Posted on: 15 September 2022
It may seem like dentures are the most practical solution in cases of edentulism, which is the clinical name for toothlessness. When someone has no teeth at all, detachable dentures are the most straightforward option, but not the most effective one. Dentures don't have to be detachable, and the very fact that they can be permanently fixed in place gives them some clear advantages.
Detachable Denture Drawbacks
All-on-4 dental implants are a series of implants placed in your dental arch. Your dental arch is the ridge of bone and gum tissues that holds your dental sockets. Your dentures sit atop your dental arches, and for the most part, stay in place. They may not always be as secure as you like, and the very fact that they rest on your dental arches and palate means that they have reduced bite pressure when compared to natural teeth. So how does all this relate to dental implants?
All Teeth Supported by Four Implants
Typically, dental implants are for single teeth, with each implant supporting an individual prosthetic tooth. With all-on-4 implants, all teeth (being complete dentures for an upper or lower dental arch) are supported by just four dental implants, strategically placed in the dental arch in question. There's even some versatility with the position of the implants in your dental arch. They can be placed where the bone is thickest, offering maximum support for your new dentures.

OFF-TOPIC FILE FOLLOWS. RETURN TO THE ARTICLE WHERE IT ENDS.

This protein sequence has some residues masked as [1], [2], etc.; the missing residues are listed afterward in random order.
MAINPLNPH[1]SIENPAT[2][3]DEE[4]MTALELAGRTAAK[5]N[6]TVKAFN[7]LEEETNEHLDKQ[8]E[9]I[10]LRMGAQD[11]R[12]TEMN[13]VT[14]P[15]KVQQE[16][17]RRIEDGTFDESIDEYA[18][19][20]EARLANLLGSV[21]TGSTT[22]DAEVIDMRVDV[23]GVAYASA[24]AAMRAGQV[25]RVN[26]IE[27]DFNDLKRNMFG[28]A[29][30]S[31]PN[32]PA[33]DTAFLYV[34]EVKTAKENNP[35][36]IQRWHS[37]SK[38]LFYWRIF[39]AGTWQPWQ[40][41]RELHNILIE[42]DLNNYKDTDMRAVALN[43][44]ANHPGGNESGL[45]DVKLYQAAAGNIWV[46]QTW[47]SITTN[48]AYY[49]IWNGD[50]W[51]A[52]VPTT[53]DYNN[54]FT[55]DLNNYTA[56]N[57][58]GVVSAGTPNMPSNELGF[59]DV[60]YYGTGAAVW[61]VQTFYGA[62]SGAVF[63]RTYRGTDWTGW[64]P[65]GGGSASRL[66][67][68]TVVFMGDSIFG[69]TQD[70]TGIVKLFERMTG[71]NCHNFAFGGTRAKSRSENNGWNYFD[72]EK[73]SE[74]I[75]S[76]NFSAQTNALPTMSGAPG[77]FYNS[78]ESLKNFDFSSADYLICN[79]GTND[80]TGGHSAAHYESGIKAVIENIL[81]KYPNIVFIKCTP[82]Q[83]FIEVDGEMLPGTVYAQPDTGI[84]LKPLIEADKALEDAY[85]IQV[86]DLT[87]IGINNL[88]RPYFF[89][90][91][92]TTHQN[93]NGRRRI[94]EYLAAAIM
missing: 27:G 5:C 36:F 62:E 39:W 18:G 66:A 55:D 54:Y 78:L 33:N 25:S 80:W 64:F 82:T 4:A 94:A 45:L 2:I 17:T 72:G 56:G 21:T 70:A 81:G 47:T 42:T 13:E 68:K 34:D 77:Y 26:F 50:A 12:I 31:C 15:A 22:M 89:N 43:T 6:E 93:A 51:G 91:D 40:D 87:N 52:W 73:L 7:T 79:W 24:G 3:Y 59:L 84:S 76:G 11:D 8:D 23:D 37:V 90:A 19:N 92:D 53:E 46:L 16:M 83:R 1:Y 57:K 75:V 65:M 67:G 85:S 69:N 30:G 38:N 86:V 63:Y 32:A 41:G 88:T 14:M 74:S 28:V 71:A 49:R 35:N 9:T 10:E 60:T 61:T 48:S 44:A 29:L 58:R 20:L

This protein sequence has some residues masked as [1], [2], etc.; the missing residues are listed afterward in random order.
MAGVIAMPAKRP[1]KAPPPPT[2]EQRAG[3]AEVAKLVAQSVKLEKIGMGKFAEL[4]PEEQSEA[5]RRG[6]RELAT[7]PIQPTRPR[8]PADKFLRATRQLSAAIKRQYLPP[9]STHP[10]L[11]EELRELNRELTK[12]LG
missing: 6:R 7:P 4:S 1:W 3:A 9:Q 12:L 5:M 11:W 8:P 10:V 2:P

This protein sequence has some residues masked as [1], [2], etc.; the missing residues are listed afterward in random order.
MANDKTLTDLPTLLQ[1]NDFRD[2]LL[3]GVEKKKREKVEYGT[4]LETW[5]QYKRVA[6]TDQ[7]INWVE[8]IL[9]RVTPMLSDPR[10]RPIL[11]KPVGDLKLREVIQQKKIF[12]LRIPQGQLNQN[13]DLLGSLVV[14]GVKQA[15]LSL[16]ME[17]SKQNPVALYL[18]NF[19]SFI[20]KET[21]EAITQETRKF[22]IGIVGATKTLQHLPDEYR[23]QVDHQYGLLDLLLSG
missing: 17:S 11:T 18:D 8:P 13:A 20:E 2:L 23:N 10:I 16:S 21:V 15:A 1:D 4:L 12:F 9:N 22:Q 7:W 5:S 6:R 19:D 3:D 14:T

Bone Density for Implants
This versatility can allow you to bypass a common problem in dental implants for patients with edentulism—which is a lack of bone density. When your jaw no longer has to support the pressure experienced by teeth, it can lose some of its density, meaning it can't always support a dental implant without first being reinforced (generally via bone grafting). Because the exact position of all-on-4 implants is somewhat flexible, your implants can just be placed where the bone is thickest.
Once the implants have healed, your new dentures are permanently attached. You no longer have to remove them, or worry about them slipping (because they can't). You will have significantly improved bite power, and the permanent attachment means that your dentures will look considerably more natural. In fact, you just clean them like they're natural teeth. Although they can't corrode like natural teeth, you still need to brush them to remove food debris.
Dentures can be the most straightforward solution for those affected by edentulism, but they're by no means the most effective—unless they happen to be dentures supported by just four implants.Share